Butler County Times Gazette
  • County hears needs at landfill

  • At the Butler County Landfill, a Bomag compactor has recently been experiencing some problems.
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  • The Butler County Commission discussed only two items on Tuesday morning amidst the crowds of teenagers present for Butler County’s Government Day.
    Following the opening and reading of bids for a sand-spreader for the highway department, Public Works Director Darryl Lutz gave the commission the recommendation of purchasing a unit from Kansas Truck Equipment Company for a cost of $15,706. Commissioner Dan Woydziak moved to approve the purchase and the motion was carried 4-0 with Commissioner Peggy Palmer absent.
    While maintaining the attention of the commission, Lutz brought forth a non-agenda item. At the Butler County Landfill, a Bomag compactor has recently been experiencing some problems.
    “The hydrostatic drive pump on the front right wheel went out,” explained Lutz. “We have received estimates and the estimated labor to remove and re-install a new pump or a remanufactured pump is $19,404 with an additional $14,074 core charge as well as miscellaneous parts. However, if the pump is rebuildable, the core charge is returned.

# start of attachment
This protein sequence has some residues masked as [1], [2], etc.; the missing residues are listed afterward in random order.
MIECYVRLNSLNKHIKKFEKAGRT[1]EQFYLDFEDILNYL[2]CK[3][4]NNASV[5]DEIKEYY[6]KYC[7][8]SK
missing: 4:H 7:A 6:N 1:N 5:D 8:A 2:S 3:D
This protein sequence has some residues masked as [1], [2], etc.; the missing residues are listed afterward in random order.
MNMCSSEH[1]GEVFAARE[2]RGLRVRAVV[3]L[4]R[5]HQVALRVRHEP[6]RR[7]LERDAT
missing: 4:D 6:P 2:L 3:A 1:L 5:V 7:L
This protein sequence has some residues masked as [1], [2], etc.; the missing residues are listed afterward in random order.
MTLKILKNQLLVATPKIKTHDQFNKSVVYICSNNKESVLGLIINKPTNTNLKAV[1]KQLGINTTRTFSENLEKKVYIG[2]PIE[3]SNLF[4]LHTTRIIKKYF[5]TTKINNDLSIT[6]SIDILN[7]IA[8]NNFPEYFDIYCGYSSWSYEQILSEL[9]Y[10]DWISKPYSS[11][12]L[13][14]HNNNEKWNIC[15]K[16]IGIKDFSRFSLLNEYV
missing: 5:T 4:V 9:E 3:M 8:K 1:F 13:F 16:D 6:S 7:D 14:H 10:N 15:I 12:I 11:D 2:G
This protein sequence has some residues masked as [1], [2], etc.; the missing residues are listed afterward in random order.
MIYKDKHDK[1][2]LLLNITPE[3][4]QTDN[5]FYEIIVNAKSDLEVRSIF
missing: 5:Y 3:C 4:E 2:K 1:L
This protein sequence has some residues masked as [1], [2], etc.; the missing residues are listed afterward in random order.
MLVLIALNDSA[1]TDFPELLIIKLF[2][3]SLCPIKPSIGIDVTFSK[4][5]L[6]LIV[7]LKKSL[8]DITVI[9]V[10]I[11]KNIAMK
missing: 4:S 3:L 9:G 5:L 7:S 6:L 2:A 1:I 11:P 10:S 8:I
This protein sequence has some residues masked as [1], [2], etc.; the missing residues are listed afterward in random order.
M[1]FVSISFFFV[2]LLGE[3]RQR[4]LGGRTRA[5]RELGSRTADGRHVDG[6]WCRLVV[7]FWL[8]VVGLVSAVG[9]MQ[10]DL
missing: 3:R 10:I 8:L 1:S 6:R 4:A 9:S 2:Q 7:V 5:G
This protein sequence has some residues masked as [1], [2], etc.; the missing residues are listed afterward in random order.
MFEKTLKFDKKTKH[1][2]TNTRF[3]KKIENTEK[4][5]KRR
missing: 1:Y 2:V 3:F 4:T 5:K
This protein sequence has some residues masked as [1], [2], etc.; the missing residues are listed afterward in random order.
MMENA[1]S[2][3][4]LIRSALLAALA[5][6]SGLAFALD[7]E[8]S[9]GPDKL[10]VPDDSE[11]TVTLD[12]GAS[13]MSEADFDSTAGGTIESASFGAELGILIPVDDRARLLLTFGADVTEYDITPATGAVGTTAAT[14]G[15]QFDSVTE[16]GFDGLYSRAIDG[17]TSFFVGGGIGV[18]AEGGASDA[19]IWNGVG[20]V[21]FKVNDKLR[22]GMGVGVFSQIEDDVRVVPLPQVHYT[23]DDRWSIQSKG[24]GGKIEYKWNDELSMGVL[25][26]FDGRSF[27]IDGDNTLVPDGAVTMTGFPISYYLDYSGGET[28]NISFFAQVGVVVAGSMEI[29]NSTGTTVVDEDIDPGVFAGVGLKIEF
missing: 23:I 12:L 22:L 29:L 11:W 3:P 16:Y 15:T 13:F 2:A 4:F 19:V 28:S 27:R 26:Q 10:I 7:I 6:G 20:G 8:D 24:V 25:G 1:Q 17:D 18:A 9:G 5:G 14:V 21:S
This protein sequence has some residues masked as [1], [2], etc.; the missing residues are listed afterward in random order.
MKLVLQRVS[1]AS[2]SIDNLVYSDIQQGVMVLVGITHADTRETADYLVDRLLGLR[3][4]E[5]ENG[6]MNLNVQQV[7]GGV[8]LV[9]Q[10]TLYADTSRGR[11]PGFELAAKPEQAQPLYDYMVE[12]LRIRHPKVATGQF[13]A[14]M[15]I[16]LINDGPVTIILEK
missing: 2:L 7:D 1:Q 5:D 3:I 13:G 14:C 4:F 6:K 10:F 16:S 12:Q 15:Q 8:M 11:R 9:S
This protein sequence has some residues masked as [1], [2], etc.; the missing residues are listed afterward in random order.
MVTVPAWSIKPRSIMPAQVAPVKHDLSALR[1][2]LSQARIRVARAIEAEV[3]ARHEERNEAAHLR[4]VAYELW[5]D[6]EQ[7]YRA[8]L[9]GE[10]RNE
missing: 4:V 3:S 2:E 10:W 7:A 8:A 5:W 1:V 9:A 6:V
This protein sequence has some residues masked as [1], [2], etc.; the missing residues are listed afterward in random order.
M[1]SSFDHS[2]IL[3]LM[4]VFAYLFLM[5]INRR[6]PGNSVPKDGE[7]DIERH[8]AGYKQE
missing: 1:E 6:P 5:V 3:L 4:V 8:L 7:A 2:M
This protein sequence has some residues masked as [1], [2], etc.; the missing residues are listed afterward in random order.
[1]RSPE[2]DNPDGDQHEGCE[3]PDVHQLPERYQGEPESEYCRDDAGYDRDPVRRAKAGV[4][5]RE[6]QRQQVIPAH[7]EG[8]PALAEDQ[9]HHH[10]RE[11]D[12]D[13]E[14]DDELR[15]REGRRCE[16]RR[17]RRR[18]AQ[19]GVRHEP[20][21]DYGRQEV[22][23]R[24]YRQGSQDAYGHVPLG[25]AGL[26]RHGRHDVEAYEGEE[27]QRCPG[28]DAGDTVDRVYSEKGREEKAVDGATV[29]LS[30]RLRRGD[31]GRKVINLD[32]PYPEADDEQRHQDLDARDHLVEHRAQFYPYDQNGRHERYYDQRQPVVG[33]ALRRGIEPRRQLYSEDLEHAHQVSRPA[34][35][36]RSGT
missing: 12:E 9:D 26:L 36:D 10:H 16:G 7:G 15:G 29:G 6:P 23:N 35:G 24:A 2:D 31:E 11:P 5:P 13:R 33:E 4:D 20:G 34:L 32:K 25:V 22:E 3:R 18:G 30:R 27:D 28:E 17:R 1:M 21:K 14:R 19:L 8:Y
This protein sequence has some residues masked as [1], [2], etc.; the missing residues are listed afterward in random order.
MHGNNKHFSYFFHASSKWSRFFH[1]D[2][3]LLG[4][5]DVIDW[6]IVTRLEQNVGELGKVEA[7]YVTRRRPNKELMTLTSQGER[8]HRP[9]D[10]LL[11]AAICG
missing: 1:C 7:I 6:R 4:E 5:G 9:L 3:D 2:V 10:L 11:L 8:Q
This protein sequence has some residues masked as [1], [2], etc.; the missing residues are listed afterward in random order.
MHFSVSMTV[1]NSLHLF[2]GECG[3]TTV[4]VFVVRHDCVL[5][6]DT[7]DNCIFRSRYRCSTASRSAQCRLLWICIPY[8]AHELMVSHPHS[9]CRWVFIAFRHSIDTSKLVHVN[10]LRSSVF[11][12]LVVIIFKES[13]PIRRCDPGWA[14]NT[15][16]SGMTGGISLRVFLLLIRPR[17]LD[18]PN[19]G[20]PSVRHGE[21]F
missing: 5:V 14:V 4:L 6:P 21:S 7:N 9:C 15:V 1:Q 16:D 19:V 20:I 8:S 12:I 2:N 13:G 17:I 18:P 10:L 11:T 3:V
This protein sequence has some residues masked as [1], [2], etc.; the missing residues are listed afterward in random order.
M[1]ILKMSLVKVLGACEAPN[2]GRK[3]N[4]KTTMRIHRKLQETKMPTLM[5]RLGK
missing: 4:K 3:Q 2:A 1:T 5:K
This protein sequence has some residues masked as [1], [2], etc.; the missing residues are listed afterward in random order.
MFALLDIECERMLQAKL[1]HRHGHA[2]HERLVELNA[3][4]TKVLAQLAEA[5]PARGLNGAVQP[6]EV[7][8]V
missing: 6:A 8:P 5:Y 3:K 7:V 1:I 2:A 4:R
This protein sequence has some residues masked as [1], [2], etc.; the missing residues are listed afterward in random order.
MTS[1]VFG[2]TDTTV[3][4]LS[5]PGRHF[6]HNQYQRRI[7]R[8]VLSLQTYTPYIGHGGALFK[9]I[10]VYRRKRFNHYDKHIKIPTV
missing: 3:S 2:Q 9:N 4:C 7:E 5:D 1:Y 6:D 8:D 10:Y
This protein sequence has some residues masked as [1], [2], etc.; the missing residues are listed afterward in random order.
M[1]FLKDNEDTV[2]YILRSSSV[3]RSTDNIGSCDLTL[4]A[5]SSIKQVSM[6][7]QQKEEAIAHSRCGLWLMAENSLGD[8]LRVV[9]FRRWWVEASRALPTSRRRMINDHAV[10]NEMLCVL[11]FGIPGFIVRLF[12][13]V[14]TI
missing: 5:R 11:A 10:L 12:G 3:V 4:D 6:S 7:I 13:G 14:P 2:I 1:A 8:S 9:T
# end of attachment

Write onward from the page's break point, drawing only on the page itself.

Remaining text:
A new pump with warranty will cost $32,000.
    “We’d be taking a chance going to the manufacturer hoping to have a core that is rebuildable,” Lutz said. “We have to repair this piece of equipment and get it back into operation. As a preventative measure, we do oil samples every 250 hours. We had no indication anything was going bad. I just got the most recent samples and everything looked was good. We think that maybe some fatigue in the gears in the part because we did find some pieces of metal on a drain plug.”
    When Commissioner Mike Wheeler questioned what the typical procedure would be for this type of circumstance, Lutz assured the commission rebuilding is the norm.
    “Most of the time on major components we tend to try to rebuild if we can,” he said. “On our CAT compactor, we did a complete rebuild with it and we’ve had fairly good luck with it. We could put it back together and it could break again, but it does have a one year warranty. This piece of equipment is just a little over five years old. My recommendation is to go the route of the remanufactured hydrostatic drive pump. I’m hoping it’s just some gears that are broken. If that’s the case, they would all be replaced as part of the rebuild.”
    Wheeler moved to approve the rebuild of the hydrostatic pump for the Bomag compactor for the amount of $35,165.62. The motion was carried 4-0.
     
    Kari Adams can be reached at kadams@butlercountytimesgazette.com.
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